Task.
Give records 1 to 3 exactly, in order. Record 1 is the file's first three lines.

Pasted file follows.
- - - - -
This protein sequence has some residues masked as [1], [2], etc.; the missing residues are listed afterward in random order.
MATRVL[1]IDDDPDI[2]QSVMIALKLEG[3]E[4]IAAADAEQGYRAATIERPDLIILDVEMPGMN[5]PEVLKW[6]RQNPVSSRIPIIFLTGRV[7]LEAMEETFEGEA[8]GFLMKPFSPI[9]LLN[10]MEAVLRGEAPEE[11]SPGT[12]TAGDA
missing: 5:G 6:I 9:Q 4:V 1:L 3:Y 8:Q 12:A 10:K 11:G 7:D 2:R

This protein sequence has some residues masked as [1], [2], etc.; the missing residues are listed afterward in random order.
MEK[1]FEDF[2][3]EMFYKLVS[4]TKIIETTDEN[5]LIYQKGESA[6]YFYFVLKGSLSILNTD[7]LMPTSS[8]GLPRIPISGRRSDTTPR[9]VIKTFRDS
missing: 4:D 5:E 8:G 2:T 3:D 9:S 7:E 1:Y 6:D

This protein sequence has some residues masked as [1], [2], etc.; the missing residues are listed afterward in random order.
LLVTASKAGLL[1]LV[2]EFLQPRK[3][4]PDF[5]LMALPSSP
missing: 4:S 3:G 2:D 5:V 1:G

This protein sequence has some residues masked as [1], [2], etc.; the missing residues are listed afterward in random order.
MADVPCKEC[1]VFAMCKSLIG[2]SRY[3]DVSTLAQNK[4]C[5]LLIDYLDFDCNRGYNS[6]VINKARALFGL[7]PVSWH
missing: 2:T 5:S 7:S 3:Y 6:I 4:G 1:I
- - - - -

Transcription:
This protein sequence has some residues masked as [1], [2], etc.; the missing residues are listed afterward in random order.
MATRVL[1]IDDDPDI[2]QSVMIALKLEG[3]E[4]IAAADAEQGYRAATIERPDLIILDVEMPGMN[5]PEVLKW[6]RQNPVSSRIPIIFLTGRV[7]LEAMEETFEGEA[8]GFLMKPFSPI[9]LLN[10]MEAVLRGEAPEE[11]SPGT[12]TAGDA
missing: 5:G 6:I 9:Q 4:V 1:L 3:Y 8:Q 12:A 10:K 11:G 7:D 2:R

This protein sequence has some residues masked as [1], [2], etc.; the missing residues are listed afterward in random order.
MEK[1]FEDF[2][3]EMFYKLVS[4]TKIIETTDEN[5]LIYQKGESA[6]YFYFVLKGSLSILNTD[7]LMPTSS[8]GLPRIPISGRRSDTTPR[9]VIKTFRDS
missing: 4:D 5:E 8:G 2:T 3:D 9:S 7:E 1:Y 6:D

This protein sequence has some residues masked as [1], [2], etc.; the missing residues are listed afterward in random order.
LLVTASKAGLL[1]LV[2]EFLQPRK[3][4]PDF[5]LMALPSSP
missing: 4:S 3:G 2:D 5:V 1:G